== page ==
Detroit Lions running backs and quarterbacks depth, pre-camp
Detroit Lions running backs
Last year this group got its first star-potential runner since Barry Sanders when it drafted D’Andre Swift in the 2nd Round of the 2020 draft. Stunted a bit by the use of Adrian Peterson in the backfield, Swift still managed 521 yards rushing with 8 touchdowns and an additional 357 yards receiving with 2 more scores on 46 receptions.
Gone is Peterson but the Lions addressed the position with a more productive, familiar foe, Jamaal Williams, formerly of the Green Bay Packers. Williams is a fairly accomplished runner in his own right, going over 500 yards last year, as well. The two should form the best duo of Lions runners since Dexter Bussey and Billy Sims if you can remember that far back.
The backfield has shifted its needs to one-cut runners, who read their blocking, choose their gap and go for the new Lynn scheme. Jermar Jefferson was drafted in Round 7 to bolster depth but has an uphill climb to make the roster.
Detroit Lions running back candidates:
D’Andre Swift, Jamaal Williams, Jermar Jefferson (R), Rakeem Boyd (R), Dedrick Mills (R)
Full backs: Nick Bawden, Jason Cabinda (LB/FB)
Detroit Lions quarterbacks
Lastly, we get to the quarterbacks, who get so much attention that we hid them at the end of the article. This group has always gotten so much heat that guys are on the hot seat before anyone even discusses them going to Motown.
Jared Goff is the starter, this we all know. Goff came with a handful of draft picks that the Detroit Lions can wield going into the next two drafts to address holes in the roster. Those are the facts.
What is unknown is what the long-term plan is at the position. General manager, Brad Holmes, is saying publicly that the job is Goff’s to lose. They did not draft a quarterback for Goff to keep looking over his shoulder at and have assured him that they are supporting him right now.
The Lions signed a running back, four wideouts, a tight end, drafted a lineman, a wide receiver, and another running back, not even counting the undrafted players brought in to compete; that all confirms to fans (and Goff) that Holmes isn’t talking out of both sides of his mouth.
No real long-term evidence exists but Goff has a two-year window to entrench himself as the starter but could definitely play his way out sooner if he doesn’t recapture some of his better play from 2017-2018 when he led the Rams to the Super Bowl and was voted to the Pro Bowl.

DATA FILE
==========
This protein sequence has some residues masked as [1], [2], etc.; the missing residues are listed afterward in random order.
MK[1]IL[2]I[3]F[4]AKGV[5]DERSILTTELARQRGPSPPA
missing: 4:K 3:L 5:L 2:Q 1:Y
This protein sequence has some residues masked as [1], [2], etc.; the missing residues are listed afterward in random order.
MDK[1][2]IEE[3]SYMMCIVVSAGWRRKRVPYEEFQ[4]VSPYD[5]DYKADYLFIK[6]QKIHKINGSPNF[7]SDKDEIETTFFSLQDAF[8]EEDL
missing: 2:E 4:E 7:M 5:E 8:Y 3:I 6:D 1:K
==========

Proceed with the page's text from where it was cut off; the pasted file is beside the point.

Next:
Behind him are two guys who have flashed some potential at points but not had much meaningful time on the field. Tim Boyle and David Blough have been hanging around as backups for the last 3-4 years after both had productive college careers. Neither looks like the answer if Goff were to spend any significant time out of action but both have some upside.
Detroit Lions quarterback candidates:
Jared Goff, David Blough, Tim Boyle
The offensive line finally looks like a unit that could be formidable if they figure out the right guard position. While Goff is no Matthew Stafford in arm talent, he has the tools to work with that should not limit the offense if he can distribute the ball effectively.
You have to like the direction that the run game is going in, the Motor City Kitties finally have some depth and that should bode well for Goff’s ability to lean on play-action and get the ball down the field.
While the weapons on the outside are short-term and either need to develop some young players or possibly upgrade during next year’s draft, they have some potential. Hockenson is the defacto No. 1 receiver but Williams, Perriman, and rookie St. Brown compliment the running backs who also have good hands. We could envision a scenario where only Hockenson gets near 1,000 yards but a few other guys are all equally productive “other” options.
The offense as a whole will not be as exciting as what we have been accustomed to. What we have to hope for is that they can be balanced and efficient, run the ball, mix in the passing game, and take some shots down the field.
More important is what kind of field position the special teams and defense give them to work with and whether or not they are playing from behind on the scoreboard. They are not equipped to strike fast or often but who knows, it’s not even preseason yet.